Ask David – Very good last time, but its changed a bit since I last used it.

Books Go Social – I cannot recommend these guys enough, they have a variety of advertising options, including NetGalley deals which is a GREAT way to start getting reviews. They have a range of packages and a very professional attitude.

SOOP – I’ve had mixed success with these guys in the past.

Bookbub – I haven’t done one of these yet, and I do plan to, but they are VERY pricey. The consensus is that they are worth it but after you have a stack of reviews on your book.

Facebook Ads – Mixed success. For my first books series for fantasy/steampunk I did fine, but for a recent ad series for QoS it was very… meh.

Amazon Ads – I have yet to do this, but I seriously recommend you take some of the many free courses floating around on how to do it because with all Amazons little rules it can trip you up, and its done it to me in the past too.

Using these services usually requires discounted or free books but it’s a good way to get the numbers up on your sales, and also to see if you can’t get some reviews too. Many sites will demand you have reviews a well – and to a certain level of quality too. This can be hard but finding people to review your work isn’t impossible.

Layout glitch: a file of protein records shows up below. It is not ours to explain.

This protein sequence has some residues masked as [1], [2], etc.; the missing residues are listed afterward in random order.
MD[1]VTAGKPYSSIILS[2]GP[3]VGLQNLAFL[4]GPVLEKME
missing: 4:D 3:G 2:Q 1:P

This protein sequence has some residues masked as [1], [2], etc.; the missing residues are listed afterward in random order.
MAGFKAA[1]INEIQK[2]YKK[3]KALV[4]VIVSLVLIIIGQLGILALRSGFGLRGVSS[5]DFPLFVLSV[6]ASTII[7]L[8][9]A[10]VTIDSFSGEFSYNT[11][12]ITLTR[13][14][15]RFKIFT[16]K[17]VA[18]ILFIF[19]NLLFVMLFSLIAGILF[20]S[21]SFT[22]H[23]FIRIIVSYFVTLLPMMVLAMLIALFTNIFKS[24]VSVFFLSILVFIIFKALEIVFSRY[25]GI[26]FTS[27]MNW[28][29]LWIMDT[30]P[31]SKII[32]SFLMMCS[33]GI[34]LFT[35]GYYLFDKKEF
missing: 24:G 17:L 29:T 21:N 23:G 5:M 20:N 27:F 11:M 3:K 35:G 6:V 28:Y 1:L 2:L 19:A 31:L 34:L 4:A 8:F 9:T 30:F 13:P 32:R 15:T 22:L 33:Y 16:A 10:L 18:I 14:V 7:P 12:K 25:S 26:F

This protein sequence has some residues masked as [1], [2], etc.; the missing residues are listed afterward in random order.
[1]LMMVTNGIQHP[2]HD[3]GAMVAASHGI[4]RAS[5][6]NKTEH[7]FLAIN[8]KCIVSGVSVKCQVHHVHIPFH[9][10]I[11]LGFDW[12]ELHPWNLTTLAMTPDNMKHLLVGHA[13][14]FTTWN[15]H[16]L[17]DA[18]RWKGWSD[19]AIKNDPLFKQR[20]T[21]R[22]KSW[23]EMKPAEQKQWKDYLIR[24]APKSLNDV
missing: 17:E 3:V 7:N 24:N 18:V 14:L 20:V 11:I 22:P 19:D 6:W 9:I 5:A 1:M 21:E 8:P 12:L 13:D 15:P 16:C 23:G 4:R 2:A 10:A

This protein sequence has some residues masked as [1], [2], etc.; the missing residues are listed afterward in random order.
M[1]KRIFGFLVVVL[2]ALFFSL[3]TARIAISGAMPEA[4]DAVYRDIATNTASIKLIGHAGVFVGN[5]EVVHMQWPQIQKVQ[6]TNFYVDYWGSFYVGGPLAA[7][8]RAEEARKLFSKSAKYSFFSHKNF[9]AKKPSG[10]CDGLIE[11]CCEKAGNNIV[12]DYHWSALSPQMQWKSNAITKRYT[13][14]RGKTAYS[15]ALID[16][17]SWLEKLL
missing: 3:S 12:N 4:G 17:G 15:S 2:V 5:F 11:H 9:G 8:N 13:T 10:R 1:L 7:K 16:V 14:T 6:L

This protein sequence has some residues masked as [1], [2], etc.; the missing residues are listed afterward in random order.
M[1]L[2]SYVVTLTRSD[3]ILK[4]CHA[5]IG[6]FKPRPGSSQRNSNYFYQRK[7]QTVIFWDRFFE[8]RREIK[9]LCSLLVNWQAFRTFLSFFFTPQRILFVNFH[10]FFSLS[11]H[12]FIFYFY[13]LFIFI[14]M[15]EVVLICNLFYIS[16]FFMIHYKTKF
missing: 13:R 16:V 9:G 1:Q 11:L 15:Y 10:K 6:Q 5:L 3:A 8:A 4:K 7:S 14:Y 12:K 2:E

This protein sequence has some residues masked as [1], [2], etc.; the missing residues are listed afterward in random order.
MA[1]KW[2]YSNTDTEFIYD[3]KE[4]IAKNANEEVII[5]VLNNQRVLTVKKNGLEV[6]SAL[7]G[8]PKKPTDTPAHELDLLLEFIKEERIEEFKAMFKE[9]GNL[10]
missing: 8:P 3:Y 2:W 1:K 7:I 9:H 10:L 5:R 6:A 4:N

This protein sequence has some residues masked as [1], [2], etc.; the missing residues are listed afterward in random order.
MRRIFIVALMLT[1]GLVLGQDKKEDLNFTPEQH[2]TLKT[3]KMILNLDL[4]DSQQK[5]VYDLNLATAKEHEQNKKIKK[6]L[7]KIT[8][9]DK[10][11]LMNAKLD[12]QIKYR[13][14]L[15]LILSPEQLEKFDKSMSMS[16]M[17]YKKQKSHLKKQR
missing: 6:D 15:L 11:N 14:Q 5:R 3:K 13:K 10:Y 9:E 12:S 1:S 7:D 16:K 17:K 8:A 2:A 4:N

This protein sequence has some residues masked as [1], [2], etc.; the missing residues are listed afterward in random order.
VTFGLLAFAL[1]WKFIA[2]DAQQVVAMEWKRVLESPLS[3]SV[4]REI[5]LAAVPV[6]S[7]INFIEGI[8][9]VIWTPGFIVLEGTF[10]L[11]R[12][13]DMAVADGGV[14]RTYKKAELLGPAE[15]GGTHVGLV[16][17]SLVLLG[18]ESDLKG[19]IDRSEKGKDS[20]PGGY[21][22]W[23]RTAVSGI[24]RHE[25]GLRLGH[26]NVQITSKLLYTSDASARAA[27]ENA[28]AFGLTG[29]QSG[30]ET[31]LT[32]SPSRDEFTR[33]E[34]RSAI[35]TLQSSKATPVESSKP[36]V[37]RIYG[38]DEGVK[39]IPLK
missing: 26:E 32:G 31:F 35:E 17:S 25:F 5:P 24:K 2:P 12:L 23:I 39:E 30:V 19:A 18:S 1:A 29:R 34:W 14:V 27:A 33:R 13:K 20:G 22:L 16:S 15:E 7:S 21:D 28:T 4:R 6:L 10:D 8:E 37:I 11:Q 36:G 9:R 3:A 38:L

2. Other sources

I’ve waxed on about the Alliance of Independent Authors being a damn amazing place, but they have a book of resources that speak for themselves, not just on how to find advertisers, but how to find EVERYTHING you need to self publish;

This book is absolute chock full of really good resources I have trusted and used before, and they’re held up to the standards of ALLI meaning you know you can trust them too. If anything goes astray its worth telling ALLI about it as well.

3. Patience – and a book every six months

Damn – after those other two points was this supposed to be the miracle one, isn’t it??